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Tue Aug 19, 2014, 07:59 PM


Invisible Victims: Men In Abusive Relationships

"In a lot of ways, men are frequently invisible victims of relationship abuse. When we think of abusive relationships, we often default to the idea of a woman as the victim with a man as the perpetrator. Rarely do we imagine men as the victims. To do so is almost comical –literally. The image of the angry housewife – usually fat and unattractive – waiting for at home for her milquetoast husband with curlers in her hair and a rolling pin, ready to dispense retributory violence for some slight, has been around for generations."

Men, after all, are taught that they’re not allowed to be victims… especially by someone perceived as being “weaker” than they are.
To be a “man” is to be strong; allowing a woman to hurt you means that you clearly aren’t a man.


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Reply Invisible Victims: Men In Abusive Relationships (Original post)
Veilex Aug 2014 OP
Behind the Aegis Aug 2014 #1
Veilex Aug 2014 #2
lumberjack_jeff Aug 2014 #3

Response to Veilex (Original post)

Tue Aug 19, 2014, 11:29 PM

1. This is an excellent article!

I was really impressed it addressed the concerns of the gay and bi male communities as well. We are often left out of these type of articles or only mentioned in passing. I was honestly surprised the numbers were not higher for those in the gay community for abuse. My experiences would place those numbers much higher, almost 50%, but it isn't really surprising to me, given the abuse we grow up with in life.

What I find interesting is the number of self-professed liberals and progressives who scoff at articles like this or seek desperately to change the subject, as if males being abused isn't a real issue or an important one. I am one of four boys and all of us have been in abusive relationships at one time or another. My parents are mutually abusive to one another.

Straight men, IMO, do have the worse end of the deal because they are usually ridiculed, ignored, or told to "grow a pair." There was a recent "What Would You Do?" episode which showed the differences when the attacker was male or female and female on male (they didn't use any GL examples).the former was NEVER ignored, the latter was not only mostly ignored, but people would actually stop, watch, and laugh, and that was physical abuse. When it comes to emotional abuse, men are treated as wimps or worse, as liars. For me, no one believed me until one of my best friends joined us for lunch and he lit into me. She almost punched him out in the middle of the dining hall. Once she spoke out, others started to realize I wasn't lying. It ended soon after.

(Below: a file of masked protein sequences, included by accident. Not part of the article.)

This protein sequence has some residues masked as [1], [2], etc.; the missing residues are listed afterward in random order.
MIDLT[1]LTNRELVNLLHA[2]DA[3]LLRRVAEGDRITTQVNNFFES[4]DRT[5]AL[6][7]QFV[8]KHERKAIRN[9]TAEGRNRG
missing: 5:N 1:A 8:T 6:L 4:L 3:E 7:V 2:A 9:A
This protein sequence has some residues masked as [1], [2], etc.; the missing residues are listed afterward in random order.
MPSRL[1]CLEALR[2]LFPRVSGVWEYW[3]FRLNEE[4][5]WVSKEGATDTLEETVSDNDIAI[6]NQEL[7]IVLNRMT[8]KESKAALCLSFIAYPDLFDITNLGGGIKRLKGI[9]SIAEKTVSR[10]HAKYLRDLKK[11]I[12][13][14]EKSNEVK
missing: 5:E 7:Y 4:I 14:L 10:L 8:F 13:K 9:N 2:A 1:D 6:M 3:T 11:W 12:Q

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Response to Behind the Aegis (Reply #1)

Wed Aug 20, 2014, 11:55 AM

2. "I was honestly surprised the numbers were not higher for those in the gay community for abuse."


Bear in mind, they say from the start that these numbers are likely severely under-reported.

Even being a progressive myself, and a self-proclaimed Egalitarian, I find it very difficult to speak up about whatever ails me, or whatever sociological issues I'm dealing with.

I recognize it for what it is: programming by society to "Be a man"... often without knowing what that even means. After all, there are so many sources that want to control exactly what it means to "be a man" from the Church and politicians to Corporate media and the cult of Machismo... heck, even Disney got into the action with the song in Mulan, "Be a man".

So, rule number one trained into most men? Don't complain... its not manly. If you complain, its only because your not a real man.
This singular rule is so ingrained into men and our culture, that even progressives have a hard time fighting for their own rights. I'm very fortunate in that my wonderful Fiancé watches out for me... because, frankly, I suck at it (uh oh, I've committed a cardinal sin here... I've shown weakness). Because of all that lovely training and reinforcement, I fight everyday to be a more open person... but its far easier to fight for someone else's rights than to stand up for my own. But I digress.

I'm happy to hear you've gotten out of that toxic relationship!
You're lady friend is a good one!
Nothing quite so valuable as someone who'll stand up for you...even when others wont.

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Response to Veilex (Reply #2)

Sat Aug 23, 2014, 12:00 PM

3. Well said. n/t


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